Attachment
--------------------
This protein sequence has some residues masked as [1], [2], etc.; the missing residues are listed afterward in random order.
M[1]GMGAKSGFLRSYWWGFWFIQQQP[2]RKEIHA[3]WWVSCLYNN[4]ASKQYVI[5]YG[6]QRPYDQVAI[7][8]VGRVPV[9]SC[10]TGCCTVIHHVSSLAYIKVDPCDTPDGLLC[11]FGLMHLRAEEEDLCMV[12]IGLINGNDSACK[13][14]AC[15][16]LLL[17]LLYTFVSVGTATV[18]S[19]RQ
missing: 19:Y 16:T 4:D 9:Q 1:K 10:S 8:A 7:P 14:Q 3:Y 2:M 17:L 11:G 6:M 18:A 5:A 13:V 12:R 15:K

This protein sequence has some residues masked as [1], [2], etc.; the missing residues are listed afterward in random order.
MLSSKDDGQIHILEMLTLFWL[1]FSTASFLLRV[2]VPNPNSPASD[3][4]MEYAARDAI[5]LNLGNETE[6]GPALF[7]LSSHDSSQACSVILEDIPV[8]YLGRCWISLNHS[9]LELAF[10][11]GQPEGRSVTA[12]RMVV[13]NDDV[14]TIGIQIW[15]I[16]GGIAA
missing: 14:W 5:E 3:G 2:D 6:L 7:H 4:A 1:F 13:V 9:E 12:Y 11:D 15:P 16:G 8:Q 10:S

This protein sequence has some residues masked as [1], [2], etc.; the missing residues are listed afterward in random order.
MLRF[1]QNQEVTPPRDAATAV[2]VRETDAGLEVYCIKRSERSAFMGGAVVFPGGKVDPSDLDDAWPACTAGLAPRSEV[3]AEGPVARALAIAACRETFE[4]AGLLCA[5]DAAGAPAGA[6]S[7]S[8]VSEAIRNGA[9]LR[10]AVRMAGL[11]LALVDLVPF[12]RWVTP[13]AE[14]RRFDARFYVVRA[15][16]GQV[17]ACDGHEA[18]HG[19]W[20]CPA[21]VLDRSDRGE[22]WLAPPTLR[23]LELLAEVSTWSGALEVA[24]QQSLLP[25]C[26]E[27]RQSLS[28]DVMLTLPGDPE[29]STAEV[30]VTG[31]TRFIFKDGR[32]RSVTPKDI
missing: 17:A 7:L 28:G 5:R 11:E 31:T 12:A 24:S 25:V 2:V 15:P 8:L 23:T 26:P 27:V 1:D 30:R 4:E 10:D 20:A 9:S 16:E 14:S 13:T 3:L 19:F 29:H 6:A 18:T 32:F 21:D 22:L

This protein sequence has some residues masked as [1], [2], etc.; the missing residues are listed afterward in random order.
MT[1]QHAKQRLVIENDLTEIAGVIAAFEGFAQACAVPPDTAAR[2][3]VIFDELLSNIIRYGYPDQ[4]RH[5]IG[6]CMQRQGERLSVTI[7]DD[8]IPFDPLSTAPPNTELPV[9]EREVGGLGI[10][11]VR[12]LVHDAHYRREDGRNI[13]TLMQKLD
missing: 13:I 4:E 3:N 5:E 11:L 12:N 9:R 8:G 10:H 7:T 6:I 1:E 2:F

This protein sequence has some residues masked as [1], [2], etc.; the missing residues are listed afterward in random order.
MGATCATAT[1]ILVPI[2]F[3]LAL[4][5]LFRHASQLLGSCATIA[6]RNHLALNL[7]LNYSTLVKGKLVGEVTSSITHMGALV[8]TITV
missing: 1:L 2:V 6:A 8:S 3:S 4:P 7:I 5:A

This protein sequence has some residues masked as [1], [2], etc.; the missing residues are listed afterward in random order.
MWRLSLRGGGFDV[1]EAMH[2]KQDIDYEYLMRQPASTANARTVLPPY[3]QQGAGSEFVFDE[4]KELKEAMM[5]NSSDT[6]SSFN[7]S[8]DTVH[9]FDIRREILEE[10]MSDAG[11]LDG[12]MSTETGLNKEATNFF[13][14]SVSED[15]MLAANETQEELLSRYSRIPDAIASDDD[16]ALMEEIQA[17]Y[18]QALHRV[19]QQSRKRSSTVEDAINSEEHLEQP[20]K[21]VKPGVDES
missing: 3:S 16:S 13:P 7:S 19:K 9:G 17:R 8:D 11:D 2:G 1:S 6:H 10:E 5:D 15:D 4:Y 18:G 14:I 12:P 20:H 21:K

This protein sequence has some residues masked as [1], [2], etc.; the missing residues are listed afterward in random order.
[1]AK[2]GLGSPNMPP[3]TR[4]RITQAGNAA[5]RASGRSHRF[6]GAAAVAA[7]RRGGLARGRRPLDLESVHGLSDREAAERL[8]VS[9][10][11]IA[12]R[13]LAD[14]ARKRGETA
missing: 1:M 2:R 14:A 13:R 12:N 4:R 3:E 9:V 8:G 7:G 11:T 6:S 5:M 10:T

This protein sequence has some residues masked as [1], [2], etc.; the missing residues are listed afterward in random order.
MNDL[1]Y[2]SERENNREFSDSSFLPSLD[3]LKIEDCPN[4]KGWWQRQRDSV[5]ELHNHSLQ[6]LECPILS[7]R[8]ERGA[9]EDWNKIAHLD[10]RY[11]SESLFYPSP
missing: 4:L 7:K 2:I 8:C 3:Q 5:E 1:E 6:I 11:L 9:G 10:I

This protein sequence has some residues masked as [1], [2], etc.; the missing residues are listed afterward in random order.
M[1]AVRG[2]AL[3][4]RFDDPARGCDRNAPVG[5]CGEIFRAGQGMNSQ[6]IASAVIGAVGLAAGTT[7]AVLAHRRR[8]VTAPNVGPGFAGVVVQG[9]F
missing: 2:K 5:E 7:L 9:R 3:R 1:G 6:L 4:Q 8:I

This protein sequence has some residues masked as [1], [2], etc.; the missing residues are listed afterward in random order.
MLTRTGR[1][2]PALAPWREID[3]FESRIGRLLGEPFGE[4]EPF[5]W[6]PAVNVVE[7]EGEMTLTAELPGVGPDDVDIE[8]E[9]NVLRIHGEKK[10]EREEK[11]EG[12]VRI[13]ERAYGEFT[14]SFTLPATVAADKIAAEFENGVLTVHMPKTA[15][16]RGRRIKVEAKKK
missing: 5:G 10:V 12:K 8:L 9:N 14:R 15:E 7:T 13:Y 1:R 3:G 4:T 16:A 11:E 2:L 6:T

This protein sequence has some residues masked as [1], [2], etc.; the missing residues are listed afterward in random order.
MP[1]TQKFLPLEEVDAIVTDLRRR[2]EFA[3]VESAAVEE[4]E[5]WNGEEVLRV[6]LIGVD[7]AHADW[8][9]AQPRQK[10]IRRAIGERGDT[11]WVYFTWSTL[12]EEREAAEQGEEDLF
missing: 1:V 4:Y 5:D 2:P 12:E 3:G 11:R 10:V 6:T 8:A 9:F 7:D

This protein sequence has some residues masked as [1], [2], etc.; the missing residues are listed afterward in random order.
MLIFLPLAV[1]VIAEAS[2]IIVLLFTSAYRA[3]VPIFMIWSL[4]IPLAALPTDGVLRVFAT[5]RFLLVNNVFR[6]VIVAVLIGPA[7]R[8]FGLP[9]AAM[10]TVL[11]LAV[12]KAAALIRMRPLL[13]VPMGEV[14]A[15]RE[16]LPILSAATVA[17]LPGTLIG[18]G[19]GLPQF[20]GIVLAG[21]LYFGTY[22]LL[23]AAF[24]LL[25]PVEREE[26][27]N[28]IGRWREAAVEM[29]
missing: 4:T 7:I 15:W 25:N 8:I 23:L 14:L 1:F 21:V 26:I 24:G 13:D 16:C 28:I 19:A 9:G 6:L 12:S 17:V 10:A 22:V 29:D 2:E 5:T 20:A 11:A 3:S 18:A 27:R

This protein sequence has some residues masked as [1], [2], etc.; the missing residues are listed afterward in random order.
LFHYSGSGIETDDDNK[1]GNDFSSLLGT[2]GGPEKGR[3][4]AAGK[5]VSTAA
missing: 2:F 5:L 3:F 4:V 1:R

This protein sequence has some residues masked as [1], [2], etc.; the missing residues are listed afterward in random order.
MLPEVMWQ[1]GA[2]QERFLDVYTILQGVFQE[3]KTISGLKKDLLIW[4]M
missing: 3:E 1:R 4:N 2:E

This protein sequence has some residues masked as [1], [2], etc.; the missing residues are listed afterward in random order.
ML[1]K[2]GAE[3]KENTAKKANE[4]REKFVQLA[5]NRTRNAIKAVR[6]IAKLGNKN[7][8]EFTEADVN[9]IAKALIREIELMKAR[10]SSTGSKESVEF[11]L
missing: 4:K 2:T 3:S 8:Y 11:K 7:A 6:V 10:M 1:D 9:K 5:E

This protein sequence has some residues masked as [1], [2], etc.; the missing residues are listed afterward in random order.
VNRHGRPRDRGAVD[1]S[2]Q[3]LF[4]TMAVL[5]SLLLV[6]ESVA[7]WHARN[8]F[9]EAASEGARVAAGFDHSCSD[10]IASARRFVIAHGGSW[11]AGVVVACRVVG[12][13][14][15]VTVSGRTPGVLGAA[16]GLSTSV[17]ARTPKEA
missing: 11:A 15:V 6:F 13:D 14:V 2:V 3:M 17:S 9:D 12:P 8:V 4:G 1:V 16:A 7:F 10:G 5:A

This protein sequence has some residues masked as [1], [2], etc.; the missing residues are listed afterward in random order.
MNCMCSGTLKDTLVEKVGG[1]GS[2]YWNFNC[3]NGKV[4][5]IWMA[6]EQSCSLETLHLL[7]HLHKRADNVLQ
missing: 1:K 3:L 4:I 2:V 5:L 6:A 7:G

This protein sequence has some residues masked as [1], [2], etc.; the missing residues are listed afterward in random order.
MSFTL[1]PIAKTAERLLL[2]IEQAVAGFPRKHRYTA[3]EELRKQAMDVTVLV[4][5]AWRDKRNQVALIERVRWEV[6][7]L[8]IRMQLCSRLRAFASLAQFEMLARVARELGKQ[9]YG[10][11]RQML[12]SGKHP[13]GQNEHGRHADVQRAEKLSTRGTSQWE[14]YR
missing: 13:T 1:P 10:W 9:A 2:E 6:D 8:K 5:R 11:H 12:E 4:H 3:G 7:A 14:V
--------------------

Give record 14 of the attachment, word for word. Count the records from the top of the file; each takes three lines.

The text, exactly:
This protein sequence has some residues masked as [1], [2], etc.; the missing residues are listed afterward in random order.
MLPEVMWQ[1]GA[2]QERFLDVYTILQGVFQE[3]KTISGLKKDLLIW[4]M
missing: 3:E 1:R 4:N 2:E